Another issue I had been dealing with was the fact that my batteries had boiled over while they were plugged in while I was gone. That has been a problem with those batteries since I got them, and I wasn't sure if it was the battery or the charger. Either way it was a giant pain to deal with. After Albuquerque, in a Sam's Club parking lot in Santa Fe, Barb and I worked on the batteries for an hour and put almost a half a gallon of distilled water in them. It turned out to be the kiss of death. While they had been operating with a very low electrolyte level, diluting the acid made them no longer hold a charge.I messed with it for a few days, hoping they would resurrect themselves, but it was to no avail. So I went to Gallup and got two new group 27 deep cycle batteries. It was quite the debacle getting them installed but I don't have the heart to go into that now. I'll just say, watch the guy wiring them like a hawk.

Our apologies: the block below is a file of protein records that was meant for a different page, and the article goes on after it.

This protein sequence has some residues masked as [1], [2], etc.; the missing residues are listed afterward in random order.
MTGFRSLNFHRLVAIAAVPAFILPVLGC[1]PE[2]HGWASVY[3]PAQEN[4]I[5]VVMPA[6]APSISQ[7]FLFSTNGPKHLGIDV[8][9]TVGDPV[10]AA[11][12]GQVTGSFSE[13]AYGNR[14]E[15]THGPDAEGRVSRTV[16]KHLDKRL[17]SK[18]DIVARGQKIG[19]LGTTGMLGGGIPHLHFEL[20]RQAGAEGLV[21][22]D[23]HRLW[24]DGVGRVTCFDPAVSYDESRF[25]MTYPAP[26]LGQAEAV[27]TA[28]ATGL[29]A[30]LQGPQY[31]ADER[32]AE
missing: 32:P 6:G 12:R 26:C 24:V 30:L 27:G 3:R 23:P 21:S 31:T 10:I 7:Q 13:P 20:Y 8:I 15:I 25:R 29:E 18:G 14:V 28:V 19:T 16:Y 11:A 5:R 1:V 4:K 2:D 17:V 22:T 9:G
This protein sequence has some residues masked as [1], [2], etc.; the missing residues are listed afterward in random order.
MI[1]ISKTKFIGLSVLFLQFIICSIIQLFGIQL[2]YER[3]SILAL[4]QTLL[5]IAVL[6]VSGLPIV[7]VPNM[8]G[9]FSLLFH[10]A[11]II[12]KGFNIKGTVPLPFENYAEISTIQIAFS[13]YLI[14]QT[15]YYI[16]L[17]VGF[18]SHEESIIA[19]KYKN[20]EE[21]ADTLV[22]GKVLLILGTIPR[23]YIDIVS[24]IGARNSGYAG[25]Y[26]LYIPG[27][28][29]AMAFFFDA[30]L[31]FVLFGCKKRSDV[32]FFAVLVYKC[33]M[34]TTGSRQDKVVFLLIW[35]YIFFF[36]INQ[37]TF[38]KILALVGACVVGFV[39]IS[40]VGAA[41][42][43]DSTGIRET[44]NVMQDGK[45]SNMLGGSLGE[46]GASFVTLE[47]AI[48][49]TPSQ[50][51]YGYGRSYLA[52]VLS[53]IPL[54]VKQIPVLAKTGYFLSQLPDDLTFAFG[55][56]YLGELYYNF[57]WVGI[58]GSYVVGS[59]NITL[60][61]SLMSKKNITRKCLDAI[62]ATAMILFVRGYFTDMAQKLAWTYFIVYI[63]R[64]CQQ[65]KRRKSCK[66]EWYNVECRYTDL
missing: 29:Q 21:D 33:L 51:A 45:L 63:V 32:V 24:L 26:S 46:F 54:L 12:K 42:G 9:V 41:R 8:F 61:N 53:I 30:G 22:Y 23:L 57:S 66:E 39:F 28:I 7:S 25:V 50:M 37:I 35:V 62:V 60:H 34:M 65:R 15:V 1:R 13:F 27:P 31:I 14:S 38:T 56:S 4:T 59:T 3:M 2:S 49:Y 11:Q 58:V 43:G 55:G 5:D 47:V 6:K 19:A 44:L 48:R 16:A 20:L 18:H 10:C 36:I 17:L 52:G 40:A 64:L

With new batteries, I thought my troubles were over. Two days after the batteries were in I looked at the charger in the morning, and it was showing 0 Amps. It was overcast, but I still should see something. Even .2 amp. But it was showing zero. After much cursing and some quality time with the multimeter, I determined that the solar charge controller was simply not supplying any power to the battery. Nothing I did would make it work. I took the temperature probe out, I disconnected it from the battery and let it sit for a day (which worked when this happened once before), nothing worked.  I was at the end of my rope at that point. Now, here I am with $850 worth of solar panels on the back of my rig and I'm running my damn generator for hours every day. And if you know me, you know what I think about generators.  Well, since this was the second RioRand controller that I had had fail, obviously I wasn't going with that brand again. I ordered a MorningStar controller and had it sent to Page. To the address of the UPS store I found on a UPS locations page. Later that night looking at Google maps I discovered the UPS store that I had sent my charger to had gone out of business several years ago. It turns out that wasn't an official page.  Awesome! I sent a panicked email to UPS, and to my astonishment they immediately rerouted my package to a real pick up location in Page. The controller is sitting there and I will pick it up tomorrow. I have to say, I am about out of patience with this electrical bullshit. And if this doesn't work I don't know what I'm gonna do, because running the generator every single day is not an option. And neither is living without lights, charged camera batteries, or all the other little electric things I rely on.